“Snowbirds” October 16, 2012

As I swerved on I-10 trying to avoid the front bumper off the exact same car I was driving, one in which was still smoking, I momentarily watched emergency workers trying to rescue a driver from the car.   He had quite obviously either fell asleep or got distracted and drove through the median fence probably returning from San Diego to his home state of Virginia, or back to his house in Tucson from visiting in Phoenix, I don’t really know.

From that point on I noticed a steady stream of campers, and other northern plated cars… snow birds returning from their summer lives in places like Chicago, Des Moines, Bismarck, Pittsburgh, and yes…Milbank to their trailer parks, condos, and houses in sunny Arizona.  How many died on this years migration, I wondered to myself as the traffic finally let up.  I met the first ambulance, which could be seen slowing down and then took off the lights, as undoubtedly the one in the Escalade hadn’t made it.  “Another one bites the dust….”

Is it all worth it?  Are saguaro cacti that much worth seeing plus the hot days (it is still over 90 down here), the desert, the dust, the dryness, and the whole environment of the southwest?  I drove off the freeway northwest of Tucson and found newer neighborhoods of small houses, absent yards, a lack of anything outdoors.  At my hotel, the windows didn’t open.  It was the life of air conditioning.  Back outside I scanned the horizon and saw power lines, power lines were everywhere.  In one respect, I felt kind of sad for the disappearing vistas.  What really does this living have to offer?

I drove north of Phoenix and actually stayed in a trailer park filled or soon to be filled with snowbirds.  There was no grass, no flowers, or no pretty landscaping.  They had close neighbors and the place was dead quiet.  Even after hours I heard not a sound of children, and it soon became apparent that I was the youngest person there.  Do our seniors hate children so much they have to move one thousand miles or more from them?  Again, I pondered the state of humanity.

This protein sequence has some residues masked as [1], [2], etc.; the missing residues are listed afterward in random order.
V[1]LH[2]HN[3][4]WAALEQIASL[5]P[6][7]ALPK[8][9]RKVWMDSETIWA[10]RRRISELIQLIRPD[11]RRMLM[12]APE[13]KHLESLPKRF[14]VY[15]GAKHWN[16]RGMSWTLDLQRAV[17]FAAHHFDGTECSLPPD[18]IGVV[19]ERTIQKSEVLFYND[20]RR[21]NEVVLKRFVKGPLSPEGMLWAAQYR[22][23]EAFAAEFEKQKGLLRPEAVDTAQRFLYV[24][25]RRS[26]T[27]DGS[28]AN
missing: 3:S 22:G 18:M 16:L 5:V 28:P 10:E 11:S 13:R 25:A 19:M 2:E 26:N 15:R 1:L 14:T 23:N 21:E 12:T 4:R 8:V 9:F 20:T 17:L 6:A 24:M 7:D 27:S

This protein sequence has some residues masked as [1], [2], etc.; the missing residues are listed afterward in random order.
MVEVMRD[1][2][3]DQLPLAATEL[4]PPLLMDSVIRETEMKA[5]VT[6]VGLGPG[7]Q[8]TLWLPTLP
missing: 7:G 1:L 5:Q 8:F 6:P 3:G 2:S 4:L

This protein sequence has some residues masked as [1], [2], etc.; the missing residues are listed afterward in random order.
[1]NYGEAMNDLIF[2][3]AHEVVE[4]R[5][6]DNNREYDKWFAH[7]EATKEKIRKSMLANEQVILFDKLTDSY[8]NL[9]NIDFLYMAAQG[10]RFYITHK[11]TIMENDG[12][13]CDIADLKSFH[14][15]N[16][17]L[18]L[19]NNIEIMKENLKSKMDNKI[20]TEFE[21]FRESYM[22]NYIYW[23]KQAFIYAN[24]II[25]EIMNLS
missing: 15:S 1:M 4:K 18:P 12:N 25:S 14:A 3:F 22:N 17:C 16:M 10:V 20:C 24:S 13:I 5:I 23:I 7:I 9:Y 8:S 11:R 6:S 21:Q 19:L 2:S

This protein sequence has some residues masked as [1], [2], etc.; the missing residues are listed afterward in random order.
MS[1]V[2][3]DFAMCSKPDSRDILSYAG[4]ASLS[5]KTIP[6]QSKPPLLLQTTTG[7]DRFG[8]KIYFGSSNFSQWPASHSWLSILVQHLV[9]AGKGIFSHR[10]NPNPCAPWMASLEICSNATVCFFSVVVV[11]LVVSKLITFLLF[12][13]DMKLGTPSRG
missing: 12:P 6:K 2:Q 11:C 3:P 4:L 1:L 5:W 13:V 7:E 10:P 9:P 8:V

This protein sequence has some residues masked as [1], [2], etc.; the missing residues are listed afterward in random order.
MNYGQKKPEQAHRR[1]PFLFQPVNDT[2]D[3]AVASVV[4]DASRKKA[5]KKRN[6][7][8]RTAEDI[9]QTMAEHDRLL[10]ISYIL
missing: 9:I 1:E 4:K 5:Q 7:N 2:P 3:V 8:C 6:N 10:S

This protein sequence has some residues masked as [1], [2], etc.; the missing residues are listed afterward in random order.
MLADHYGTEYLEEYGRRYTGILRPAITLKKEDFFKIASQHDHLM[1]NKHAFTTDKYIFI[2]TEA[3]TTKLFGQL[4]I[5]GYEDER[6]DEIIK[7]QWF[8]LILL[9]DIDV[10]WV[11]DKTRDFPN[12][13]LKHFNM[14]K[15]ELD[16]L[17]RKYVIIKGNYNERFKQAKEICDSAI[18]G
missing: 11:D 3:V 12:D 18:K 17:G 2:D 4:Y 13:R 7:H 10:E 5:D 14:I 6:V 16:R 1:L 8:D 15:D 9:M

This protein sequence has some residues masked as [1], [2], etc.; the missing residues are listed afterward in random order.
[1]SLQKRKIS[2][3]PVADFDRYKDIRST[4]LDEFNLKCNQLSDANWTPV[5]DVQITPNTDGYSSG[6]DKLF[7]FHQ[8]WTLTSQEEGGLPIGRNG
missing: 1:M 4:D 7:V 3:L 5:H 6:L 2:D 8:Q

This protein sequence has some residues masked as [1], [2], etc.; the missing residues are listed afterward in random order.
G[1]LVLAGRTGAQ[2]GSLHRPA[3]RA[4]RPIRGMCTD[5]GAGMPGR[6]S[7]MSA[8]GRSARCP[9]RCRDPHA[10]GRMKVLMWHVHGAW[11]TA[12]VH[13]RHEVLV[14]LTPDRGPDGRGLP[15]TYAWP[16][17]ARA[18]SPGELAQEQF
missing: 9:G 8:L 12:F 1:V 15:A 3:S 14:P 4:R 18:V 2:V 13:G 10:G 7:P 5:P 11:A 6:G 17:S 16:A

I went to the pool and overheard a conversation.  It was between two retired couples who knew each other and had obviously just arrived.  “Oh, after dinner at your house, let’s go to the show.”  Then, “should I bring anything?”

“No,” the other answered.  “I bought the hotdogs in Denver and we should use them up, and I figure with the week old buns, that will be balanced enough and besides we need to be at the five o’clock showing for the senior discount so we can’t eat much.”

I left the pool shaking my head.  A big night out in Phoenix, two week old dogs and be home at seven after a five month old movie.  I looked at their cars thinking they were poor.  One drove a BMW and the other a Cadillac–no poverty in their wallets.

Can these towns handle the water loads or the power loads?  Can this area handle all of these people?  Are there that many nursing homes?  How about that many CNAs?  I have not been to the desert southwest for over ten years and I could feel the change.  Senior housing bill boards were everywhere, the Target in Casa Grande looked as though I was at a senior citizens home.  But again why?  If we can’t leave our houses in winter because of the cold, why would we move to a place where we can’t leave our houses because of the heat?

I just don’t get it.  Humans were not meant to live here, or at least not in the numbers that are currently here.  We need our grandparents, my children need to see their grandparents and unfortunately we have somehow created another way to isolate or most treasured resources, those of us smart enough to have seen a thing or two and possibly have the sense to warn us of our pending mistakes.

I stiil just don’t get it.  I repeat, I just don’t get it.  It is area is such an odd mix of young Hispanic people and Caucasian senior citizens here, that I’m not sure how it can even work.  While I was in Tucson, I looked at a condo for sale and thought for a minute that owning it would be fun but then this reality hit me and I slapped myself in the head.  I can look at a picture of a saguaro and get the same enjoyment.  I may not know what to think but Florida and the Southeast seem so much nicer, this weather here…they can keep it.  If you’re a cactus wren or a gila woodpecker, these cacti are heaven but for me…it is for the birds, the real birds.

Not so sunny in Arizona, my friends

Olaf

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